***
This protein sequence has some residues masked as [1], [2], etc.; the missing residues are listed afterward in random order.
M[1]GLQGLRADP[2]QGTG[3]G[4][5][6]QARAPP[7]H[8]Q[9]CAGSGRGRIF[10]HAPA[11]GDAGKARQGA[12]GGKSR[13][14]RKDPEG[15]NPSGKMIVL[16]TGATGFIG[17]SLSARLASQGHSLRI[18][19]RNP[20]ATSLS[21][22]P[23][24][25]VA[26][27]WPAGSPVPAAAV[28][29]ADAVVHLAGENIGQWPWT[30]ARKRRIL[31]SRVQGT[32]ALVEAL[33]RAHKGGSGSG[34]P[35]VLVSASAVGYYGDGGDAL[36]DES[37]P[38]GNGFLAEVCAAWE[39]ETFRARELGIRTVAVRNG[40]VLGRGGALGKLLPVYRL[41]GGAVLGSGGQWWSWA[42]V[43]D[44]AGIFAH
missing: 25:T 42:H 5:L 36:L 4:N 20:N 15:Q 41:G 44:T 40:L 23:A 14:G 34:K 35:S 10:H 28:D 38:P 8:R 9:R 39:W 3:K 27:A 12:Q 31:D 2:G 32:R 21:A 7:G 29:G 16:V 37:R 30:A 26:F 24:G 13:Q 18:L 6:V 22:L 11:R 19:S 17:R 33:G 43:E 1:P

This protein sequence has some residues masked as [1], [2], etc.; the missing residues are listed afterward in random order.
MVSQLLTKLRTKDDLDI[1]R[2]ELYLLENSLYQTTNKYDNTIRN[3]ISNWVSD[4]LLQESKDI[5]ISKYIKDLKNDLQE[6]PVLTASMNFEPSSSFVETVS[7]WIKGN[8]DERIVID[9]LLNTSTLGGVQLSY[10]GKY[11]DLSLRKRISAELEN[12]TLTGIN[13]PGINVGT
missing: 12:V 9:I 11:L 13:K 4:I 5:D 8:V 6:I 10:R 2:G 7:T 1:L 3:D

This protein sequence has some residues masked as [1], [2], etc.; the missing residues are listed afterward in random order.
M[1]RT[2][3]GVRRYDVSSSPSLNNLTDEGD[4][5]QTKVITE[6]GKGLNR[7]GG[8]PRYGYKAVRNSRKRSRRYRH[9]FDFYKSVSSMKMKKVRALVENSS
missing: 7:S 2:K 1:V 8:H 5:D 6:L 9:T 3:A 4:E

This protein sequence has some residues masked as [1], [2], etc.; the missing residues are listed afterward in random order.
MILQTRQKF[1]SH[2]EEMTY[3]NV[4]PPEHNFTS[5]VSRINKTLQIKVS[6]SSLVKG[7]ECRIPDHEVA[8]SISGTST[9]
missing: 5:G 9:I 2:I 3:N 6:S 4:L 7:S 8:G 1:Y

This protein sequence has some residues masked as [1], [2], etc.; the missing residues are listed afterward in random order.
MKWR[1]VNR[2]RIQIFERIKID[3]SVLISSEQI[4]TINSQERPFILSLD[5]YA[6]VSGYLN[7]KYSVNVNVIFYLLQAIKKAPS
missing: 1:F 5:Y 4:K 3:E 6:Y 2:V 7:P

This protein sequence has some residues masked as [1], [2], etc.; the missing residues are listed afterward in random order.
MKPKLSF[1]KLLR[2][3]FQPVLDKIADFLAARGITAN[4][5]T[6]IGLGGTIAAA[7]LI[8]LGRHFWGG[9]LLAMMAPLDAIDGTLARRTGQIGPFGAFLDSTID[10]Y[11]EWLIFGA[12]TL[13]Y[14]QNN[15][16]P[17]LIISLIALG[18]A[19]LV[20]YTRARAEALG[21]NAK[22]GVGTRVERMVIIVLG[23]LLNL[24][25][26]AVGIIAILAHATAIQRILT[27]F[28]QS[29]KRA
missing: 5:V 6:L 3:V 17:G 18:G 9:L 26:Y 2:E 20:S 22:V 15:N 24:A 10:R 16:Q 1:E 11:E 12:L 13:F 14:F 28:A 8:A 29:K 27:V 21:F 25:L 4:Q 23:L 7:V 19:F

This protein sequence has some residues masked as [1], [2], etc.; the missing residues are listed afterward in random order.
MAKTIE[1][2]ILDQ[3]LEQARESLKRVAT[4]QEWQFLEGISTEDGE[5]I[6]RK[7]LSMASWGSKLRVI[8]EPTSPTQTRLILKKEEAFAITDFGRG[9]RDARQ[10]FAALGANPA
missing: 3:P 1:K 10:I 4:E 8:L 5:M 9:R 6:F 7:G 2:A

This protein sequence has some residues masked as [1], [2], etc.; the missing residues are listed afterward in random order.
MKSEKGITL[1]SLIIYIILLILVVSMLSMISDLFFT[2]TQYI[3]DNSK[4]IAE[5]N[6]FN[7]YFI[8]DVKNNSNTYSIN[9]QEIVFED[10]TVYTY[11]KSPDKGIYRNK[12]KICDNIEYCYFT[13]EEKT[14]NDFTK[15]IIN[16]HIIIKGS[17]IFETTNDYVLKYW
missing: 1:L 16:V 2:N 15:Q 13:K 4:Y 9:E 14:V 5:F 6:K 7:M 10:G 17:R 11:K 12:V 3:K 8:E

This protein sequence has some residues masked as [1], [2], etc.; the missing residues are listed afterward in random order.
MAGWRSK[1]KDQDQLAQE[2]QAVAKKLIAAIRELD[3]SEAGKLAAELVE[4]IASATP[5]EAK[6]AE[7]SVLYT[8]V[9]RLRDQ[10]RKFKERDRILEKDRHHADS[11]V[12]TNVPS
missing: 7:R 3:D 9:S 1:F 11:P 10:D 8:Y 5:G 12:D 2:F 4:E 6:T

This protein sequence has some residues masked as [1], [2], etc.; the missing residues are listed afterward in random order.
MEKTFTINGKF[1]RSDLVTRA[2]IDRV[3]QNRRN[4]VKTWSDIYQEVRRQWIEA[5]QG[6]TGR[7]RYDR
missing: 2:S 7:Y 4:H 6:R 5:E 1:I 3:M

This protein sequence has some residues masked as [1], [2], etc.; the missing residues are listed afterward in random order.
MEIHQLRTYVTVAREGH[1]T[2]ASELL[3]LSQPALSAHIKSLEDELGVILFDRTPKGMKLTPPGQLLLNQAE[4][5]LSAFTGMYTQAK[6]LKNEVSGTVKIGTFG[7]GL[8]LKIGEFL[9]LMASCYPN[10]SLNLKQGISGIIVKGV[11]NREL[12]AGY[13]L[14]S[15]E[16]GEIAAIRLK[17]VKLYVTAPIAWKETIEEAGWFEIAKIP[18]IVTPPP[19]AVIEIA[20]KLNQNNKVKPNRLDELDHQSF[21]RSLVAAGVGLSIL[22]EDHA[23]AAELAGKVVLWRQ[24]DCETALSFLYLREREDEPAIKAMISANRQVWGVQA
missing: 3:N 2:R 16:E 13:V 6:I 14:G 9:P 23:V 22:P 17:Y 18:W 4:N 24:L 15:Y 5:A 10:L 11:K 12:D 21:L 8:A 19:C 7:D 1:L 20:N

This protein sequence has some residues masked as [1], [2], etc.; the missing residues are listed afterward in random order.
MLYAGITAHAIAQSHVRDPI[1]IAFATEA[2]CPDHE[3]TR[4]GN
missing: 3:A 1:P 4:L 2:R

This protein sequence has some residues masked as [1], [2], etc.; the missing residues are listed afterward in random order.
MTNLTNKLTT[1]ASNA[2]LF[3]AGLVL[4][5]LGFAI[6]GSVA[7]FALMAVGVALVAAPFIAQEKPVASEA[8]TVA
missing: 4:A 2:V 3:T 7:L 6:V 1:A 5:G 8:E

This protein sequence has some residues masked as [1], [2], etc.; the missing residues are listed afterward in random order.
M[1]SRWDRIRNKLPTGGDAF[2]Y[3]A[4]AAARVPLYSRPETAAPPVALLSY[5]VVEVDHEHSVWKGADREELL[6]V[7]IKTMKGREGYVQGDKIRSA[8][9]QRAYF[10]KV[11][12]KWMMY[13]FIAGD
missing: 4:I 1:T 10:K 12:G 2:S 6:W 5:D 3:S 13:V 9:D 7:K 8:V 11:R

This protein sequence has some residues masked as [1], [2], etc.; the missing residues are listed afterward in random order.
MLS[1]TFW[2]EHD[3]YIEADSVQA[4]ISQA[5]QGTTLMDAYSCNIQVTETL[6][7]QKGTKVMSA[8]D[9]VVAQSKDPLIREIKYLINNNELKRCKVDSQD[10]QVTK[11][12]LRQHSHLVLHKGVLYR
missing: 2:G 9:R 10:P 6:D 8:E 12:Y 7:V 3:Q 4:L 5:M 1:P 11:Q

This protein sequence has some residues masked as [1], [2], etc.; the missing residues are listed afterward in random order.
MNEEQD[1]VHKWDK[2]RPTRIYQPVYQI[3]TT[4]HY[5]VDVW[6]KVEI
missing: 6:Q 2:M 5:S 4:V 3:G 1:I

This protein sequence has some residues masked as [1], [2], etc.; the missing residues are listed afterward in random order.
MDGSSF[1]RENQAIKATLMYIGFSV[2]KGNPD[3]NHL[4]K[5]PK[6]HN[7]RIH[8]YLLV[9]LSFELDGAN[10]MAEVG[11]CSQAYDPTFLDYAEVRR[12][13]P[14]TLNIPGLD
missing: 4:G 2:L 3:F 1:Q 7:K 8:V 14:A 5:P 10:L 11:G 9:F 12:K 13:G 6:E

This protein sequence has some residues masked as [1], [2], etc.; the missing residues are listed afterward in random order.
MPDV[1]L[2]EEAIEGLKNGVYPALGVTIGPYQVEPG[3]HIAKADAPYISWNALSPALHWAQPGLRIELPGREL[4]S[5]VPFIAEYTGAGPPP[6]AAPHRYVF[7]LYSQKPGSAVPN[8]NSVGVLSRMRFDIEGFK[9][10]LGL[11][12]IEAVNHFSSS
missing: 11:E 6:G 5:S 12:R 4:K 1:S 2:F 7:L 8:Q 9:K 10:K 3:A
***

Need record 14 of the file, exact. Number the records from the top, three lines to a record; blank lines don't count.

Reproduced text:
This protein sequence has some residues masked as [1], [2], etc.; the missing residues are listed afterward in random order.
M[1]SRWDRIRNKLPTGGDAF[2]Y[3]A[4]AAARVPLYSRPETAAPPVALLSY[5]VVEVDHEHSVWKGADREELL[6]V[7]IKTMKGREGYVQGDKIRSA[8][9]QRAYF[10]KV[11][12]KWMMY[13]FIAGD
missing: 4:I 1:T 10:K 12:G 2:S 6:W 5:D 3:S 13:V 9:D 7:K 8:V 11:R